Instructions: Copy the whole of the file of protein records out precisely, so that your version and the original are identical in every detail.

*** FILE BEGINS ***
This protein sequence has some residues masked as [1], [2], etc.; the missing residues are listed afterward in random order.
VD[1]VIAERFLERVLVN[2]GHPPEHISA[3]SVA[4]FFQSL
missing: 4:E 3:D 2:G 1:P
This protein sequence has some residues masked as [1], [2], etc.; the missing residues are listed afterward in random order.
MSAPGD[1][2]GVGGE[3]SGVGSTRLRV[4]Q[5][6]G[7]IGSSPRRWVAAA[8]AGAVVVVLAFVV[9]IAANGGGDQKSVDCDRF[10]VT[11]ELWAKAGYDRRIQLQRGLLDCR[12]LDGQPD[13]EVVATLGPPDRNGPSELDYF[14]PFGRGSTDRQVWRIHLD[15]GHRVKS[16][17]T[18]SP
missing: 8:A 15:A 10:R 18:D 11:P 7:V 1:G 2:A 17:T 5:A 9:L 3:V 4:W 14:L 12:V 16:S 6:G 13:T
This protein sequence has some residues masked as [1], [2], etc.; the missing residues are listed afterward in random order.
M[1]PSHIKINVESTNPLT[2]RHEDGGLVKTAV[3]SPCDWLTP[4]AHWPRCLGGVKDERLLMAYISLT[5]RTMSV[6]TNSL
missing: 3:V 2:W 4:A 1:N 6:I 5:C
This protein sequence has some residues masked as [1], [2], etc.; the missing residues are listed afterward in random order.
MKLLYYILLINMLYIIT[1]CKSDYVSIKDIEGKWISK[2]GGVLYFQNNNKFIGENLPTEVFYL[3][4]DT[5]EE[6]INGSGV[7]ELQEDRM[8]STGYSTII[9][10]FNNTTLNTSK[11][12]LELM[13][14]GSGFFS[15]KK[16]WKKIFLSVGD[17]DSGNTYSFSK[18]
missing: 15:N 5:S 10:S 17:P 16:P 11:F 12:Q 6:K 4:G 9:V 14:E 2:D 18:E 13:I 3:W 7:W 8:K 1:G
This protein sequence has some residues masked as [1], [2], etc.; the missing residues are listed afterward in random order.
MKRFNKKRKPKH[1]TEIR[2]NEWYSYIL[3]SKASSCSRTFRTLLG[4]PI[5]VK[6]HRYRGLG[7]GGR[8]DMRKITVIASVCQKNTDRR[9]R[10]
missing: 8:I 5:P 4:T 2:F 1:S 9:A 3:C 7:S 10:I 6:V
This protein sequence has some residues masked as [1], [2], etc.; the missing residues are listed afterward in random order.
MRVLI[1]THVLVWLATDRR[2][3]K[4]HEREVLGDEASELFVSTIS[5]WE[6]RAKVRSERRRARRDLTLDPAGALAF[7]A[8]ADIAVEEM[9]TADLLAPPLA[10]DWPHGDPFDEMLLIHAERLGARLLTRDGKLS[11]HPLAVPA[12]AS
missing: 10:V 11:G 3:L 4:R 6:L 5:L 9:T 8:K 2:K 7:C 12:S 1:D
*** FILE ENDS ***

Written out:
This protein sequence has some residues masked as [1], [2], etc.; the missing residues are listed afterward in random order.
VD[1]VIAERFLERVLVN[2]GHPPEHISA[3]SVA[4]FFQSL
missing: 4:E 3:D 2:G 1:P
This protein sequence has some residues masked as [1], [2], etc.; the missing residues are listed afterward in random order.
MSAPGD[1][2]GVGGE[3]SGVGSTRLRV[4]Q[5][6]G[7]IGSSPRRWVAAA[8]AGAVVVVLAFVV[9]IAANGGGDQKSVDCDRF[10]VT[11]ELWAKAGYDRRIQLQRGLLDCR[12]LDGQPD[13]EVVATLGPPDRNGPSELDYF[14]PFGRGSTDRQVWRIHLD[15]GHRVKS[16][17]T[18]SP
missing: 8:A 15:A 10:R 18:D 11:P 7:V 1:G 2:A 17:T 5:A 9:L 3:V 4:W 14:L 12:V 16:S 6:G 13:T
This protein sequence has some residues masked as [1], [2], etc.; the missing residues are listed afterward in random order.
M[1]PSHIKINVESTNPLT[2]RHEDGGLVKTAV[3]SPCDWLTP[4]AHWPRCLGGVKDERLLMAYISLT[5]RTMSV[6]TNSL
missing: 3:V 2:W 4:A 1:N 6:I 5:C
This protein sequence has some residues masked as [1], [2], etc.; the missing residues are listed afterward in random order.
MKLLYYILLINMLYIIT[1]CKSDYVSIKDIEGKWISK[2]GGVLYFQNNNKFIGENLPTEVFYL[3][4]DT[5]EE[6]INGSGV[7]ELQEDRM[8]STGYSTII[9][10]FNNTTLNTSK[11][12]LELM[13][14]GSGFFS[15]KK[16]WKKIFLSVGD[17]DSGNTYSFSK[18]
missing: 15:N 5:S 10:S 17:P 16:P 11:F 12:Q 6:K 4:G 9:V 14:E 2:D 18:E 13:I 3:W 7:W 8:K 1:G
This protein sequence has some residues masked as [1], [2], etc.; the missing residues are listed afterward in random order.
MKRFNKKRKPKH[1]TEIR[2]NEWYSYIL[3]SKASSCSRTFRTLLG[4]PI[5]VK[6]HRYRGLG[7]GGR[8]DMRKITVIASVCQKNTDRR[9]R[10]
missing: 8:I 5:P 4:T 2:F 1:S 9:A 3:C 7:S 10:I 6:V
This protein sequence has some residues masked as [1], [2], etc.; the missing residues are listed afterward in random order.
MRVLI[1]THVLVWLATDRR[2][3]K[4]HEREVLGDEASELFVSTIS[5]WE[6]RAKVRSERRRARRDLTLDPAGALAF[7]A[8]ADIAVEEM[9]TADLLAPPLA[10]DWPHGDPFDEMLLIHAERLGARLLTRDGKLS[11]HPLAVPA[12]AS
missing: 10:V 11:G 3:L 4:R 6:L 5:L 9:T 8:K 2:K 7:C 12:S 1:D